Veronica: One Week To Go

January 4, 2010

Merry Christmas and Happy New Year everybody. Since I last wrote, not a whole lot has happened. I’ve exchanged a few emails with my host mom and she seems really cool. I have a very strong feeling that I’m going to love living with my family.

I’m working on packing. I’m probably about half way done with that. I ordered a carry-on bag from Gander Mountain that’s a backpacking/camping bag, but a good size for travel. That should come soon. The hardest part of packing that I encountered was that here it’s winter and brutally cold, so I feel like I should pack for weather like that, when in Montpellier it’s nice and warm. Packing for spring in the dead of winter feels a little wrong. But my packing list I made has helped a lot.

I’m going to try to write one more post before I leave on the 11th (so soon!!), but I’m not sure if I will be able to, so here are some things to remember for when you go abroad:

  • Don’t forget that you’ll need converters for all of your cords and plugs you bring with you. Good place to buy those is Amazon. The Learning Abroad Center also sells converter kits. I’m just going to buy hairdryers and such things when I get there, but I have chargers for my cameras and toothbrush that need converting. For your laptop, you shouldn’t need a converter because there is one built in, but you will need an adapter plug so you can plug into their outlets. I got mine at Best Buy.
  • You probably should check with the airline you’re flying on for their carry-on requirements, as well as requirements for your checked bag. My checked bag can’t weigh more than 50 pounds, for example.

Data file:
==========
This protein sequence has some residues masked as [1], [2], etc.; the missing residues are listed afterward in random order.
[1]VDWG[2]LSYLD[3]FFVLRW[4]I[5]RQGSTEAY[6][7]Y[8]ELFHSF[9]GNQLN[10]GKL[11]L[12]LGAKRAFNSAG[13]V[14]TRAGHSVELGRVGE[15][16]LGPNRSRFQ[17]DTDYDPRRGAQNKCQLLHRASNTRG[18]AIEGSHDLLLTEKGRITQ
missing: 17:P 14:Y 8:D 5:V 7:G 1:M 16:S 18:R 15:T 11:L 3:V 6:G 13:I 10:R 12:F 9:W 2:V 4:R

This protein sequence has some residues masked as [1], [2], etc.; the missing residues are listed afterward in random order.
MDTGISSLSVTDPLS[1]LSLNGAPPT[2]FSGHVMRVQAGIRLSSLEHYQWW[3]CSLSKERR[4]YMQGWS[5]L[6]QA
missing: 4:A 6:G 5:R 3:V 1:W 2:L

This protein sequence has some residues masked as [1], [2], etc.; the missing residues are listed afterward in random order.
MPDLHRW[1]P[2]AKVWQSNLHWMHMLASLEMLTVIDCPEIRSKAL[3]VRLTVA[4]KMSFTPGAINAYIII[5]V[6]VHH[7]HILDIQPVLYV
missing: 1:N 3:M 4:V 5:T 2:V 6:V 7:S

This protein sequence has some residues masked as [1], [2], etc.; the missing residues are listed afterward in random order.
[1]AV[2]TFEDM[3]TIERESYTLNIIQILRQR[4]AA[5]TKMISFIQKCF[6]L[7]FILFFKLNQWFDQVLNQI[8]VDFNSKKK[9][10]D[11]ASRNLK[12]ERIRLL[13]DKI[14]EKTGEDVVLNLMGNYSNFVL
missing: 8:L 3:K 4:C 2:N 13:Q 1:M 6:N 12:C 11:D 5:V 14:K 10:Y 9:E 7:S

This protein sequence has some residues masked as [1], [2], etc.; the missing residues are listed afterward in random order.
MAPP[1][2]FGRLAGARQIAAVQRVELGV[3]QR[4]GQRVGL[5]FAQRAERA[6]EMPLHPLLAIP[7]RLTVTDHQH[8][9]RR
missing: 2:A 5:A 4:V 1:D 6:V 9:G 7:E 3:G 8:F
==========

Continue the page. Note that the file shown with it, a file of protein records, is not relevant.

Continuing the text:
• Let your bank know that you will be abroad during your certain time you are there so they know the international purchases are you and not someone else. Also be aware of the exchange rate. In France, their credit/debit cards are different; they have a chip inside, no stripe like ours. So our cards don’t work in their stores and restaurants, etc. but they will work in their ATMs (I don’t know how, but I know they do). So be ready to take out a lot of cash at once, and also find out the limit for withdrawal for your bank, and also the money they charge you to use foreign ATMs. For example, my daily limit is $500, so if I take out a full $500 I get charged $15 for that money, so I don’t get the full amount. And again, don’t forget the exchange rate.
  • When you’re going through this entire process of getting ready for studying abroad, you’re going to need lots and lots of passport photos. More than they tell you. I was told I needed four and ended up needing about ten, or maybe more. So be aware of that. You can get those in the Learning Abroad Center.
  • I think that the last thing I want to say is that this process is stressful. It is. And it’s also very scary. Right now I’m absolutely terrified, but more excited than I have ever been in my life. All these crazy emotions about getting ready-and-going are a lot. But I simply can’t wait to get over there! It’s very hard to describe. This is going to be absolutely amazing.